Wednesday, August 11, 2010

book review - Prater Violet - Christopher Isherwood


"You see, this umbrella of his I find extremely symbolic. It is the British respectability which thinks: 'I have my traditions, and they will protect me. Nothing unpleasant, nothing ungentlemanly, can possibly happen within my private park.' This respectable umbrella is the Englishman's magic wand, with which he will try to wave Hitler out of existence. When Hitler declines rudely to disappear, the Englishman will open his umbrella and say: 'After all, what do I care for a little rain?' But the rain will be a rain of bombs and blood. The umbrella is not bombproof."


Christopher Isherwood knew perhaps more than most just what was coming under Hitler's leadership of Germany. Having been there when the country started to turn to the swastika he has a degree of sympathy and knowledge that makes him a good person to liaise with an Austrian film director on the eve of war.

Isherwood on one level is writing a memoir about his time in the mid thirties when he was recruited to work with larger than life film director Fredrich Bergmann who is ion semi-exile from Vienna and a weak increasing pro-Nazi and anti-semitic government.

The two manage to form a friendship despite the director's susceptibility to wild mood swings and outbursts of self importance. On the flip side he can be funny, charming and loyal to those he views as friends and supporters.

But away from the memoir of the relationship between script writer and director and film studio there is something else being described here, a world that is shortly to change forever.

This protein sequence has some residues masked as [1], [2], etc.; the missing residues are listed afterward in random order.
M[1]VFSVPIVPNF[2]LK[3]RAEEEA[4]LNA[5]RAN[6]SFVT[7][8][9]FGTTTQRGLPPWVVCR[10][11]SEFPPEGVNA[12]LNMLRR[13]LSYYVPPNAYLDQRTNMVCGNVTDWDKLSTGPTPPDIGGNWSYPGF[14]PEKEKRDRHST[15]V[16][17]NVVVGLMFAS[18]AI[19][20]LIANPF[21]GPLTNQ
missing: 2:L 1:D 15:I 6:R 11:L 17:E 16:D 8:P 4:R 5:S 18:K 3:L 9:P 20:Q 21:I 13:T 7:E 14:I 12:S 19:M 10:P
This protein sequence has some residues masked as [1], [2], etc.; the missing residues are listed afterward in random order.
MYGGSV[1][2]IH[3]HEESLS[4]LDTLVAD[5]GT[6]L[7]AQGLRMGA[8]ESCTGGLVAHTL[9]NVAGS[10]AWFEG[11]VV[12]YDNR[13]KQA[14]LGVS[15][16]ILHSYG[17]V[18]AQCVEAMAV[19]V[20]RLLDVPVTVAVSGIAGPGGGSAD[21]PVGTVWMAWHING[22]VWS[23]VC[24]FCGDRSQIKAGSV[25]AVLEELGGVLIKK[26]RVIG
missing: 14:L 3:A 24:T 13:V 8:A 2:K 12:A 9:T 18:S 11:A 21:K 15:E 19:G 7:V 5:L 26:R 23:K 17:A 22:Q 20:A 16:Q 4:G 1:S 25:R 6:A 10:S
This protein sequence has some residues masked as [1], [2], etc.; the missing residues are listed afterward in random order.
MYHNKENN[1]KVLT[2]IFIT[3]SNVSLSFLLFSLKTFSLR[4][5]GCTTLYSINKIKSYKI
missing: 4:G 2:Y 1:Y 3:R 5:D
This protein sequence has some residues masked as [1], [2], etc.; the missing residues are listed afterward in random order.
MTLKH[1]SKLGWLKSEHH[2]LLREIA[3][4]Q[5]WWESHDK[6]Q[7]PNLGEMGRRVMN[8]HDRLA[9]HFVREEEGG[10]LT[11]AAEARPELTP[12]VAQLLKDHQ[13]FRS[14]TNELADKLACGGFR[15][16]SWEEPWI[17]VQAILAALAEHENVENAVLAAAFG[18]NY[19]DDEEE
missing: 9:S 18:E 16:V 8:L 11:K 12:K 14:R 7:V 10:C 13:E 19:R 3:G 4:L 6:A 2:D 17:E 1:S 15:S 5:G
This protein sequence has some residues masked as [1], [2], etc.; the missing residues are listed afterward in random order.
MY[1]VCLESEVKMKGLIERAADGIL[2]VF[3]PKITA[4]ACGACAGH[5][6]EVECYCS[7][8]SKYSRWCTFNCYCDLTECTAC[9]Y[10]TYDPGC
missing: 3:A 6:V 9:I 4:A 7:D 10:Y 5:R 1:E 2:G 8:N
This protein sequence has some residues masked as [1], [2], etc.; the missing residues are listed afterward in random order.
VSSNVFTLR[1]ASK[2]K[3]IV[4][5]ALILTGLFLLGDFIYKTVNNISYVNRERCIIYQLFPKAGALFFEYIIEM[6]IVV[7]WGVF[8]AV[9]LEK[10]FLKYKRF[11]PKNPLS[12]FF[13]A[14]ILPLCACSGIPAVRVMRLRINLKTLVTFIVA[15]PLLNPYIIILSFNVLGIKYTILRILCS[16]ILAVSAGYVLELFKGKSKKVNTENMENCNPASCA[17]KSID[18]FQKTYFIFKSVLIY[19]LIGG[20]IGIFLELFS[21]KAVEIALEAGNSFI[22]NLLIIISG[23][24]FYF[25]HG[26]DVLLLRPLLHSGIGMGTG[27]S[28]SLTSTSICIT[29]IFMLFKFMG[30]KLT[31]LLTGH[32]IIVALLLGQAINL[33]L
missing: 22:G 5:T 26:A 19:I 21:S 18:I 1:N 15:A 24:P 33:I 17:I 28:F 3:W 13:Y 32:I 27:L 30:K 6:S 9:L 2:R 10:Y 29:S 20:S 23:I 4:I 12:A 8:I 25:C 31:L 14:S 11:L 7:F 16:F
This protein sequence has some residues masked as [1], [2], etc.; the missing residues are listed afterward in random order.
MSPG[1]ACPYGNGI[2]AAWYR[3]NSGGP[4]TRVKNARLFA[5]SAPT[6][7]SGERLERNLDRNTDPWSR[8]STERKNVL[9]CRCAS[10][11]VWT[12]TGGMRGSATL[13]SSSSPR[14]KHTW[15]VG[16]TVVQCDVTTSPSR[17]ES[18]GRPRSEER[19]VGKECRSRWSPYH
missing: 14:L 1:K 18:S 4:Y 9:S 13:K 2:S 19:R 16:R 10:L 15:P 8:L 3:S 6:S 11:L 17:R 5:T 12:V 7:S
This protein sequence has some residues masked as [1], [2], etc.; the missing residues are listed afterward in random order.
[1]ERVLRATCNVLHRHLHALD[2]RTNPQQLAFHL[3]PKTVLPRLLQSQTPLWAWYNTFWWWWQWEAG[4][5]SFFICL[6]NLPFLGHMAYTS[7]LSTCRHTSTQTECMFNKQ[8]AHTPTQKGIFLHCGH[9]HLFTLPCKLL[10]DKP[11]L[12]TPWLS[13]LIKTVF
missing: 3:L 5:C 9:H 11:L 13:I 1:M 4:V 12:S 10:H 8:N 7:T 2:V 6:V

It reminds you a bit of Patrick Hamilton and his description of the drinking and sing songs happening in the pubs as the war arrives and the world changes. Here the men and women who brush off the Anschluss in Austria and Bergmann's warnings of forthcoming doom are also living in a world that is about to change. They have little idea of what awaits and it is Isherwood with his Goodbye to Berlin days behind him who is all too aware that the worst case scenario might well be the one that emerges.

Written in a manner that is almost diary like with the author sharing his thoughts about this period with the reader in an easy manner the book is one that could be prone to being overlooked because it seems to talk of a specific time. But there are lessons here about how widespread the ostrich like determination to avoid facing reality is that are just as applicable today.

Beware writing off the prophet of doom just because his personality is one that can be criticised.

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